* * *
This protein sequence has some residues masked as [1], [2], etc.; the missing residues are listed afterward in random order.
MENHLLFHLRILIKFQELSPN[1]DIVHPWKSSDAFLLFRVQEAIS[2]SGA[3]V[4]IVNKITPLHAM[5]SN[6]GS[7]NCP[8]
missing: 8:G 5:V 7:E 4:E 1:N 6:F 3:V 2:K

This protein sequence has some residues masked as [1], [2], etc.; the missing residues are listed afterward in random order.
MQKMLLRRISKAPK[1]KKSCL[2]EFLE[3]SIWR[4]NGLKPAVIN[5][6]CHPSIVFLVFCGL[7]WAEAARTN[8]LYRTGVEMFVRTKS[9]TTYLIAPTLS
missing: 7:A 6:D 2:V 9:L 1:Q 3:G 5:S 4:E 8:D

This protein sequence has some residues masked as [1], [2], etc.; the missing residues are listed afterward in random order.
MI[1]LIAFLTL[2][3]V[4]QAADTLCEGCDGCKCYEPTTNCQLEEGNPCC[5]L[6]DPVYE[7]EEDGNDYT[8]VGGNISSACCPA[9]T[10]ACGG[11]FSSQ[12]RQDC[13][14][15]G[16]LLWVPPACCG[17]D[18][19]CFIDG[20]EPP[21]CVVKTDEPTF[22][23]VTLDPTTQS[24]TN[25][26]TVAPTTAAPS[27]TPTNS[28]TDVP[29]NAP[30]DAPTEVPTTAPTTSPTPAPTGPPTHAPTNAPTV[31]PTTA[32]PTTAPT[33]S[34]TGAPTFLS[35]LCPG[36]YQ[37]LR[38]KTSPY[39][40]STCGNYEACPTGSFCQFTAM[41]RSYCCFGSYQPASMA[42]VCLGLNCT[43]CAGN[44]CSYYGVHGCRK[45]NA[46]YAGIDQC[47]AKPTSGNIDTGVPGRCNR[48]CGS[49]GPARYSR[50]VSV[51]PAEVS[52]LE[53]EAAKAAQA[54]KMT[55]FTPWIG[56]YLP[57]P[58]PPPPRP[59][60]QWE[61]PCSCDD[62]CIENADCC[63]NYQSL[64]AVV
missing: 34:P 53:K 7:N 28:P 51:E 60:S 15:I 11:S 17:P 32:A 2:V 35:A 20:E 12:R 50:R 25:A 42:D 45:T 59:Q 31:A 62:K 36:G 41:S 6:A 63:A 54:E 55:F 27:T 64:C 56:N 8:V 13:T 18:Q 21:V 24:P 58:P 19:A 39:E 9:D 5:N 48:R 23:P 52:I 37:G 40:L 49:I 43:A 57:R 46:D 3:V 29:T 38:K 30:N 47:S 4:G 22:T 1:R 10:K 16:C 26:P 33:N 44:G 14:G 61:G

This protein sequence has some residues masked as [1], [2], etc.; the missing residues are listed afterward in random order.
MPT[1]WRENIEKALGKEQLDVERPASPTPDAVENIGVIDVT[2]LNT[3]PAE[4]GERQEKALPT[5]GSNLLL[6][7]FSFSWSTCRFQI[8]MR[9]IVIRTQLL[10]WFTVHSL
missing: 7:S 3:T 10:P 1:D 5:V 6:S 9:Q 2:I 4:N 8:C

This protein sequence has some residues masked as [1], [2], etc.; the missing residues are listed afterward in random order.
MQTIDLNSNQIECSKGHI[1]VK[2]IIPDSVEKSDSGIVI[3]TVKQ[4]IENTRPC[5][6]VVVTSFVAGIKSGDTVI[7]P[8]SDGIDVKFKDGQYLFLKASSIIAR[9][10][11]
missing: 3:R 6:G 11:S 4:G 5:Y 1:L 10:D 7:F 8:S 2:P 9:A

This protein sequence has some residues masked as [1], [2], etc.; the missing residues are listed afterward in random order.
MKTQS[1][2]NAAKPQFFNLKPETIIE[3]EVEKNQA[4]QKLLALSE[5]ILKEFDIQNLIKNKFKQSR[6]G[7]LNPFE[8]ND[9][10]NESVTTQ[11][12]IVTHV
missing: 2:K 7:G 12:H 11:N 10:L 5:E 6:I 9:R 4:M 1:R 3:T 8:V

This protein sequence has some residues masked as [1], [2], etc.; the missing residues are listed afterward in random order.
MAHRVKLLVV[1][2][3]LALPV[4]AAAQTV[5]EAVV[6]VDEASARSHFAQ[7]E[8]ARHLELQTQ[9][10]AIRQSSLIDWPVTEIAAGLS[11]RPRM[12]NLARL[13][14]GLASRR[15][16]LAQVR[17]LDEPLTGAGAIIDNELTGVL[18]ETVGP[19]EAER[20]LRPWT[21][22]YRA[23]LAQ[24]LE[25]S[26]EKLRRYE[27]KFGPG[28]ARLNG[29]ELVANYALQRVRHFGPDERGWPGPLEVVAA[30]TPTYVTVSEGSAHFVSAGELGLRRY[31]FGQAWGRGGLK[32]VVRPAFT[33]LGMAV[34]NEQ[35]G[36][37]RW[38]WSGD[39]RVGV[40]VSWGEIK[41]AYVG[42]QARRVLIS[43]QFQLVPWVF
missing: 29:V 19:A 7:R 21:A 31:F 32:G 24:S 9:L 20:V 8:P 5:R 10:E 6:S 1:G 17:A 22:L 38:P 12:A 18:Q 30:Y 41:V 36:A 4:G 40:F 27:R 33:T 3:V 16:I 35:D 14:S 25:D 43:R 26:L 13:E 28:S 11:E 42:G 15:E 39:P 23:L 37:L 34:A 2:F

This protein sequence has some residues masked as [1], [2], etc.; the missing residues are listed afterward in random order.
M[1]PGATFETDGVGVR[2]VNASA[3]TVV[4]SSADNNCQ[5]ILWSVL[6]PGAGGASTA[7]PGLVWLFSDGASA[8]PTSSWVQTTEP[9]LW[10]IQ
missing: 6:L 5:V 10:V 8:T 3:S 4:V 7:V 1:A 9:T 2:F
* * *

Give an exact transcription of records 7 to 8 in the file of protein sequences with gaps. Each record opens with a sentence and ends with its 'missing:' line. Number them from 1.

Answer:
This protein sequence has some residues masked as [1], [2], etc.; the missing residues are listed afterward in random order.
MAHRVKLLVV[1][2][3]LALPV[4]AAAQTV[5]EAVV[6]VDEASARSHFAQ[7]E[8]ARHLELQTQ[9][10]AIRQSSLIDWPVTEIAAGLS[11]RPRM[12]NLARL[13][14]GLASRR[15][16]LAQVR[17]LDEPLTGAGAIIDNELTGVL[18]ETVGP[19]EAER[20]LRPWT[21][22]YRA[23]LAQ[24]LE[25]S[26]EKLRRYE[27]KFGPG[28]ARLNG[29]ELVANYALQRVRHFGPDERGWPGPLEVVAA[30]TPTYVTVSEGSAHFVSAGELGLRRY[31]FGQAWGRGGLK[32]VVRPAFT[33]LGMAV[34]NEQ[35]G[36][37]RW[38]WSGD[39]RVGV[40]VSWGEIK[41]AYVG[42]QARRVLIS[43]QFQLVPWVF
missing: 29:V 19:A 7:R 21:A 31:F 32:G 24:S 9:L 20:V 8:P 5:R 10:E 6:S 1:G 17:A 22:L 38:P 12:A 18:Q 30:Y 41:V 36:A 4:G 40:F 27:R 33:T 3:V 16:I 35:D 14:S 25:D 43:R 26:L 13:E 28:S 11:E 42:G 15:E 39:P 23:L 37:L 34:A 2:F

This protein sequence has some residues masked as [1], [2], etc.; the missing residues are listed afterward in random order.
M[1]PGATFETDGVGVR[2]VNASA[3]TVV[4]SSADNNCQ[5]ILWSVL[6]PGAGGASTA[7]PGLVWLFSDGASA[8]PTSSWVQTTEP[9]LW[10]IQ
missing: 6:L 5:V 10:V 8:T 3:S 4:V 7:V 1:A 9:T 2:F